Basic PTP can cost just a couple of pounds per household but the biggest schemes, which include detailed research, branding, gifts and evaluation can cost £50 or more per household. Some schemes target only 1 in 2 or 1 in 3 households on the basis that this is more cost effective as those not targeted will hear about it via their neighbours. By 2008 over 300,000 households in the UK had been targeted by PTP projects. Larger schemes tend to use marketing techniques to identify households into segments using sophisticated marketing databases.
PTP is normally run by local authorities but recently there have been examples of communities doing it for themselves. The best example, covered in the case study below, is Staveley in Cumbria, where volunteers went round door to door round the village asking people about their travel habits and if they would be interested in learning about other options. It can be very labour intensive to do this so should not be top of the ‘to do list’. It is best to ensure that there is a wide range of information and travel options available first. Provision of local information such as cycle maps tends to be the most cost-effective element.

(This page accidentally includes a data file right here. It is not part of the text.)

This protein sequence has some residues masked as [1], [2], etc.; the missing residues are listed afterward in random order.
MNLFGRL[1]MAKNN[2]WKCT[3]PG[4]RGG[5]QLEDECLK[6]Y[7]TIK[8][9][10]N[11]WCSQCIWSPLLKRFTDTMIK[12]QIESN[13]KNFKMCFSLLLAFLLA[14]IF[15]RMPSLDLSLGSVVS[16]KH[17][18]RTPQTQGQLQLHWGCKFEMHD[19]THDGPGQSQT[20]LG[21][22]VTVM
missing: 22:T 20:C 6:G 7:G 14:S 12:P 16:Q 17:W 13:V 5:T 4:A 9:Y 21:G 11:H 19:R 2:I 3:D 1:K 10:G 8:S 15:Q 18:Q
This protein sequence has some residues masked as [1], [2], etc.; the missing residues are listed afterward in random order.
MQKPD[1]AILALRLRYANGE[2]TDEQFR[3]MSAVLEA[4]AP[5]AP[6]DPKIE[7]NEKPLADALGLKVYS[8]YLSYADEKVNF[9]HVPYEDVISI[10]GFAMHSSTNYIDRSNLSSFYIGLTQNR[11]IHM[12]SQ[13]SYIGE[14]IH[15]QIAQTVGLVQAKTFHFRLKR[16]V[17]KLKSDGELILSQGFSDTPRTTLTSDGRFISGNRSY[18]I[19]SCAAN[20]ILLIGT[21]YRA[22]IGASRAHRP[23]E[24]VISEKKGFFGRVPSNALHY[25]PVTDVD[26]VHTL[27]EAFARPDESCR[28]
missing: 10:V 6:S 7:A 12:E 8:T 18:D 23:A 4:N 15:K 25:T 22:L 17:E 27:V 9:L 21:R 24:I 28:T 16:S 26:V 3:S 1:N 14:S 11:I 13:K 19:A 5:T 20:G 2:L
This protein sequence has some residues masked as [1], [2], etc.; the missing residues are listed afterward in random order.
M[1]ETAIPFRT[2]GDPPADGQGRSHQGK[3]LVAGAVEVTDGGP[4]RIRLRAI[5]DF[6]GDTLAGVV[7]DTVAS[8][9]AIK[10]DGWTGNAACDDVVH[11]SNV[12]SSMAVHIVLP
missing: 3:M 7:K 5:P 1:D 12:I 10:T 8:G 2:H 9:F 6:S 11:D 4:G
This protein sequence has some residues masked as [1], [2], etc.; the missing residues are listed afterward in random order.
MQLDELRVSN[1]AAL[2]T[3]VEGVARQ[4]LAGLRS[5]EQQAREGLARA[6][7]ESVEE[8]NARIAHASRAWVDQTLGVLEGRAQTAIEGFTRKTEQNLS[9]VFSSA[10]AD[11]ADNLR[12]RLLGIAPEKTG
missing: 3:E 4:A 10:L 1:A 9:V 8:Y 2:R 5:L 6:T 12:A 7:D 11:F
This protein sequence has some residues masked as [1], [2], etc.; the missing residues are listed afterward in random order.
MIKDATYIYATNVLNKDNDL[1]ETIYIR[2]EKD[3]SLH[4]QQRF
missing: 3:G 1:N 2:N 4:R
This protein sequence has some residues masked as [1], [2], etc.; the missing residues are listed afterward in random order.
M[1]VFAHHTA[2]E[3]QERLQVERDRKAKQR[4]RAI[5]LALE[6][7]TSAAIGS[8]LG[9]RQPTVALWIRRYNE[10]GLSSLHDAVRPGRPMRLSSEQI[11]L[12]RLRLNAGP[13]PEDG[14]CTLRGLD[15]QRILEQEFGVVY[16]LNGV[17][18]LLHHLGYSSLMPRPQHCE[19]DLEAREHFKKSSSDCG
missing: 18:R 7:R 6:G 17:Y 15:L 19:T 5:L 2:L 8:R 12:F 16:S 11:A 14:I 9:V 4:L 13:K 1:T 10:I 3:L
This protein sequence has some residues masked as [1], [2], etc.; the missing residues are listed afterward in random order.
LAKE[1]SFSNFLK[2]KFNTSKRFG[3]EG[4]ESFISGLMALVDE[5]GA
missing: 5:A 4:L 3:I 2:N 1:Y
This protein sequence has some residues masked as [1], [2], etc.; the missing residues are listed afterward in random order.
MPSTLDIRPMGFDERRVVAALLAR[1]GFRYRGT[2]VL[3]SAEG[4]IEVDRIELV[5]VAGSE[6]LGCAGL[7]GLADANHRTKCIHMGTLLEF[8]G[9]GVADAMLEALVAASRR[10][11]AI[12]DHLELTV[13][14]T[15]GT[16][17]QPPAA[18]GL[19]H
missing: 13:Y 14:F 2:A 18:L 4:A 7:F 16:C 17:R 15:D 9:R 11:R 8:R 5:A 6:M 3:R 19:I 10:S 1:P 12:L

Examples of resources are:
- Local travel information: walking, cycling and public transport maps plus timetables and ticket information including deals such as season tickets
- Personalised travel information, such as a timetable for the nearest bus stop
- Promotional branded goods: mugs, cycle water bottles
- Vouchers and deals for cheaper public transport.
See the sections on creating travel information and organising events for more ideas.